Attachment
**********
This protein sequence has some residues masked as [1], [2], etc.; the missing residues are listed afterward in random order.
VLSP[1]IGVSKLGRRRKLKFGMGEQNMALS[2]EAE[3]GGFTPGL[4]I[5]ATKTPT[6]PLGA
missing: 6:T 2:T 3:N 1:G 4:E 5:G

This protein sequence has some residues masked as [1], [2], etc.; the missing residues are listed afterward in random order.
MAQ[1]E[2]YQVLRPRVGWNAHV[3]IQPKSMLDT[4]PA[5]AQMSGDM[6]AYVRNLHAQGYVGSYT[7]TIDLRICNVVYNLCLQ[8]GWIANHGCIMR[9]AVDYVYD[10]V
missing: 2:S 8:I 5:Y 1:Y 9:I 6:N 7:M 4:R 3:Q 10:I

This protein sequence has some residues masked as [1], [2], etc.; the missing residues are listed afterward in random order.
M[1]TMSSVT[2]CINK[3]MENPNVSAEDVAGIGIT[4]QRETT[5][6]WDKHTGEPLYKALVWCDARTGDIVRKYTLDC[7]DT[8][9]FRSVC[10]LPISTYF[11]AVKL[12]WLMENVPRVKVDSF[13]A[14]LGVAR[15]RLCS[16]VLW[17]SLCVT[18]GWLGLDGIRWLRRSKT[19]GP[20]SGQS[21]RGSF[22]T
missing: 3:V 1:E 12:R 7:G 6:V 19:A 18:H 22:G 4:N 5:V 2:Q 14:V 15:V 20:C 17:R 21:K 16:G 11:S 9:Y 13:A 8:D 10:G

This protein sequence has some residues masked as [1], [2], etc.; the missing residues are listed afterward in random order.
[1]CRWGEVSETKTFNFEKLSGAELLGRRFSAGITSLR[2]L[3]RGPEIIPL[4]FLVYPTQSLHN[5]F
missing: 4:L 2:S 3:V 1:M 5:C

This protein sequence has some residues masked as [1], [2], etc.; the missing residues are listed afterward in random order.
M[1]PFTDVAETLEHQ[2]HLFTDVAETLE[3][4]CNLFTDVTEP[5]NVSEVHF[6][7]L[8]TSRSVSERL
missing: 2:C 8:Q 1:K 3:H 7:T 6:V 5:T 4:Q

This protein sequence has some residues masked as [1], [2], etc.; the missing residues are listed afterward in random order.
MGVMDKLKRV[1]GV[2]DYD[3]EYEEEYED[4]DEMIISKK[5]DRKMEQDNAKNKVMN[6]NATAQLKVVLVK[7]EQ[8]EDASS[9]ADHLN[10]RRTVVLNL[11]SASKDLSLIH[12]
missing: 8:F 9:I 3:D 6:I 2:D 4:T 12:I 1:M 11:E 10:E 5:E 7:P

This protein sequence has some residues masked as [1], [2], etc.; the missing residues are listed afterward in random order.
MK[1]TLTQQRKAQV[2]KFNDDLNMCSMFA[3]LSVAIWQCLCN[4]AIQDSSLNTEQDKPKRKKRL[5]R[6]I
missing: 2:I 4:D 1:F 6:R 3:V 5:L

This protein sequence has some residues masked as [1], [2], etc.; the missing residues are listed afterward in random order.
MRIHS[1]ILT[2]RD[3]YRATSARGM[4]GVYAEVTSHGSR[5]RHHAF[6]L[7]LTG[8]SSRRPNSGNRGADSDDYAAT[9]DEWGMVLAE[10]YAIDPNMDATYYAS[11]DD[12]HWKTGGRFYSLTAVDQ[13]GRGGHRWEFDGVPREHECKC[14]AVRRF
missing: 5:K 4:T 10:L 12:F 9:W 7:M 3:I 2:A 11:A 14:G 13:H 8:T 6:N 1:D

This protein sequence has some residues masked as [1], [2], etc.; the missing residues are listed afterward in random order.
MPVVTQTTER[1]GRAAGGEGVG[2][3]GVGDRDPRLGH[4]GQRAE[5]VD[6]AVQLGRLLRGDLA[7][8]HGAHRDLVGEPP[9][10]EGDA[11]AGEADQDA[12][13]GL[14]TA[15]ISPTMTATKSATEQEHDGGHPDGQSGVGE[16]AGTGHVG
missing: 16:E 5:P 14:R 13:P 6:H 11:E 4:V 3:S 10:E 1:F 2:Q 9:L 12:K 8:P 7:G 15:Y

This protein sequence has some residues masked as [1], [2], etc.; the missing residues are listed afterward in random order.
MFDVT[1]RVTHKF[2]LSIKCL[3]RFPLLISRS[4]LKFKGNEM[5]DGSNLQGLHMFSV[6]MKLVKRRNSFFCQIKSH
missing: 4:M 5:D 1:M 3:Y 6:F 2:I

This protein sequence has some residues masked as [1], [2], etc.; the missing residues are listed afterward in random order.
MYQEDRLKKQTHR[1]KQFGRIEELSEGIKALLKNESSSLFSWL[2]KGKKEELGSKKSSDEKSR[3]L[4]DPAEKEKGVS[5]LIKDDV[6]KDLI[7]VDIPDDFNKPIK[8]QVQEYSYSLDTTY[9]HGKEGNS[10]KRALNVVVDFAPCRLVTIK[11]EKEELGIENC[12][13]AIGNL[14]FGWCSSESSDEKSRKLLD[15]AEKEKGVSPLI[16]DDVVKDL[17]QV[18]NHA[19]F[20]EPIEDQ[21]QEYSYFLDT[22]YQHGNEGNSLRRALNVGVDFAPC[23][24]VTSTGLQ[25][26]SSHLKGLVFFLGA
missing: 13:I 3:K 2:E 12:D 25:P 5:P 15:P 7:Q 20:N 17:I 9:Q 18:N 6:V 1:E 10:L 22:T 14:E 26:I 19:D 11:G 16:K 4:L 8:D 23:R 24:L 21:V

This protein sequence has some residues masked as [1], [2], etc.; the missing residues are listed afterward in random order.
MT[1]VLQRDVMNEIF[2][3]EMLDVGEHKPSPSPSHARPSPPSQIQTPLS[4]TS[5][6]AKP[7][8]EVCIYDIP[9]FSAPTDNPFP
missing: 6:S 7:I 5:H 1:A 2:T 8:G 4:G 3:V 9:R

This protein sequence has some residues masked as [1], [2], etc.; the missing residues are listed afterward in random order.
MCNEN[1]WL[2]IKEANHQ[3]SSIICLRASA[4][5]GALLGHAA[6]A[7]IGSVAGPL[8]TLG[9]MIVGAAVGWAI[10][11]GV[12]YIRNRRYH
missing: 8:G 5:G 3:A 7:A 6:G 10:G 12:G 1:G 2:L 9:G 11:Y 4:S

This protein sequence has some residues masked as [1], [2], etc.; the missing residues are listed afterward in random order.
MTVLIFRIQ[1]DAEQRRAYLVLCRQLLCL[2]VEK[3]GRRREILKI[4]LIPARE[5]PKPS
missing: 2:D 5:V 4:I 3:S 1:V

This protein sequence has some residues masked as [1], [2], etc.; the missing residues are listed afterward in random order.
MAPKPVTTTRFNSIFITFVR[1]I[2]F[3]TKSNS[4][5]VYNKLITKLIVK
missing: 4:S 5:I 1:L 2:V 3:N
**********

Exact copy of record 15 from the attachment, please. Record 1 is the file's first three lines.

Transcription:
This protein sequence has some residues masked as [1], [2], etc.; the missing residues are listed afterward in random order.
MAPKPVTTTRFNSIFITFVR[1]I[2]F[3]TKSNS[4][5]VYNKLITKLIVK
missing: 4:S 5:I 1:L 2:V 3:N